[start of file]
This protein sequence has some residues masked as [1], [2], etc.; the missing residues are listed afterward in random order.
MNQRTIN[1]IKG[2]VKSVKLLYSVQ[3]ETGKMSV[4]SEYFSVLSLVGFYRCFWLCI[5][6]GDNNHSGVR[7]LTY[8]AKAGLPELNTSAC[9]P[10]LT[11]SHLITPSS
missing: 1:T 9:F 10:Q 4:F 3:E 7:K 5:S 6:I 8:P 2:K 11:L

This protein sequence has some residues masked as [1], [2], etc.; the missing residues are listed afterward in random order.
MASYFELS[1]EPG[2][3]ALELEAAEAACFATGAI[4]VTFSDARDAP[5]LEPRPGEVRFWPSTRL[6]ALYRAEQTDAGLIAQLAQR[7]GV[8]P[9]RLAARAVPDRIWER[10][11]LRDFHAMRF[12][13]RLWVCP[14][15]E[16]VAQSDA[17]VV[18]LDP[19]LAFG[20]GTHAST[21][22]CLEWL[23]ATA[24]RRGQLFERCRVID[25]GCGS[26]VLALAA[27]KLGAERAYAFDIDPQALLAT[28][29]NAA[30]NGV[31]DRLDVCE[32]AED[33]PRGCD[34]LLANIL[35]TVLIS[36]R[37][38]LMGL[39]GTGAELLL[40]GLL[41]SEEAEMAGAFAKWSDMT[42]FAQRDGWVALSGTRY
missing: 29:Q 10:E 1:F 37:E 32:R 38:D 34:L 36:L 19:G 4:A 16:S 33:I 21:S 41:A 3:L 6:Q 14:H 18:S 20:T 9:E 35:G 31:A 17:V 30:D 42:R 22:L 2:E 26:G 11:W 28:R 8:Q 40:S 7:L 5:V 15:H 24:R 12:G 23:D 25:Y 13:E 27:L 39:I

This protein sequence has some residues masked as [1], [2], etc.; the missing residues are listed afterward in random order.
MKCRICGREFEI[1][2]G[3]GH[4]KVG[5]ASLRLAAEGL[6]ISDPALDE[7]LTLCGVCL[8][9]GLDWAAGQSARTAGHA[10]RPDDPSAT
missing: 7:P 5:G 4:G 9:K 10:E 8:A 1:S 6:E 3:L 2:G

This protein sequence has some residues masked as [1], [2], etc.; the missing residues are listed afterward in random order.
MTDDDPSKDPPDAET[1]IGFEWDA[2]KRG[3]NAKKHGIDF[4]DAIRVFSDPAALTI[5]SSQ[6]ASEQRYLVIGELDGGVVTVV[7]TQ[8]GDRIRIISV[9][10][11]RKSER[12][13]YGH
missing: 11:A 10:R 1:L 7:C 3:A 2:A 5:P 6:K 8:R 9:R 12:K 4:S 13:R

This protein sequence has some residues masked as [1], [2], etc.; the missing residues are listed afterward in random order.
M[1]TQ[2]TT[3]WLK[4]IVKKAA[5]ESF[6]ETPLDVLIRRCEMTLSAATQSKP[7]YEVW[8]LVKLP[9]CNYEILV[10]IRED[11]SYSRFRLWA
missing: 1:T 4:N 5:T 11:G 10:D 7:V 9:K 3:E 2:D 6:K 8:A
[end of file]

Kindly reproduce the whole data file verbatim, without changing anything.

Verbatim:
This protein sequence has some residues masked as [1], [2], etc.; the missing residues are listed afterward in random order.
MNQRTIN[1]IKG[2]VKSVKLLYSVQ[3]ETGKMSV[4]SEYFSVLSLVGFYRCFWLCI[5][6]GDNNHSGVR[7]LTY[8]AKAGLPELNTSAC[9]P[10]LT[11]SHLITPSS
missing: 1:T 9:F 10:Q 4:F 3:E 7:K 5:S 6:I 8:P 2:K 11:L

This protein sequence has some residues masked as [1], [2], etc.; the missing residues are listed afterward in random order.
MASYFELS[1]EPG[2][3]ALELEAAEAACFATGAI[4]VTFSDARDAP[5]LEPRPGEVRFWPSTRL[6]ALYRAEQTDAGLIAQLAQR[7]GV[8]P[9]RLAARAVPDRIWER[10][11]LRDFHAMRF[12][13]RLWVCP[14][15]E[16]VAQSDA[17]VV[18]LDP[19]LAFG[20]GTHAST[21][22]CLEWL[23]ATA[24]RRGQLFERCRVID[25]GCGS[26]VLALAA[27]KLGAERAYAFDIDPQALLAT[28][29]NAA[30]NGV[31]DRLDVCE[32]AED[33]PRGCD[34]LLANIL[35]TVLIS[36]R[37][38]LMGL[39]GTGAELLL[40]GLL[41]SEEAEMAGAFAKWSDMT[42]FAQRDGWVALSGTRY
missing: 29:Q 10:E 1:F 37:E 32:R 38:D 34:L 36:L 19:G 4:A 16:S 33:I 21:S 41:A 3:L 6:Q 14:H 18:S 20:T 9:E 35:G 31:A 17:V 30:D 42:R 22:L 2:E 26:G 11:W 28:R 8:Q 40:S 7:L 5:V 15:H 24:R 12:G 23:D 25:Y 13:E 27:L 39:I

This protein sequence has some residues masked as [1], [2], etc.; the missing residues are listed afterward in random order.
MKCRICGREFEI[1][2]G[3]GH[4]KVG[5]ASLRLAAEGL[6]ISDPALDE[7]LTLCGVCL[8][9]GLDWAAGQSARTAGHA[10]RPDDPSAT
missing: 7:P 5:G 4:G 9:K 10:E 8:A 1:S 6:E 3:L 2:G

This protein sequence has some residues masked as [1], [2], etc.; the missing residues are listed afterward in random order.
MTDDDPSKDPPDAET[1]IGFEWDA[2]KRG[3]NAKKHGIDF[4]DAIRVFSDPAALTI[5]SSQ[6]ASEQRYLVIGELDGGVVTVV[7]TQ[8]GDRIRIISV[9][10][11]RKSER[12][13]YGH
missing: 11:A 10:R 1:L 7:C 3:A 2:A 5:P 6:K 8:R 9:R 12:K 4:S 13:R

This protein sequence has some residues masked as [1], [2], etc.; the missing residues are listed afterward in random order.
M[1]TQ[2]TT[3]WLK[4]IVKKAA[5]ESF[6]ETPLDVLIRRCEMTLSAATQSKP[7]YEVW[8]LVKLP[9]CNYEILV[10]IRED[11]SYSRFRLWA
missing: 1:T 4:N 5:T 11:G 10:D 7:V 9:K 3:E 2:D 6:K 8:A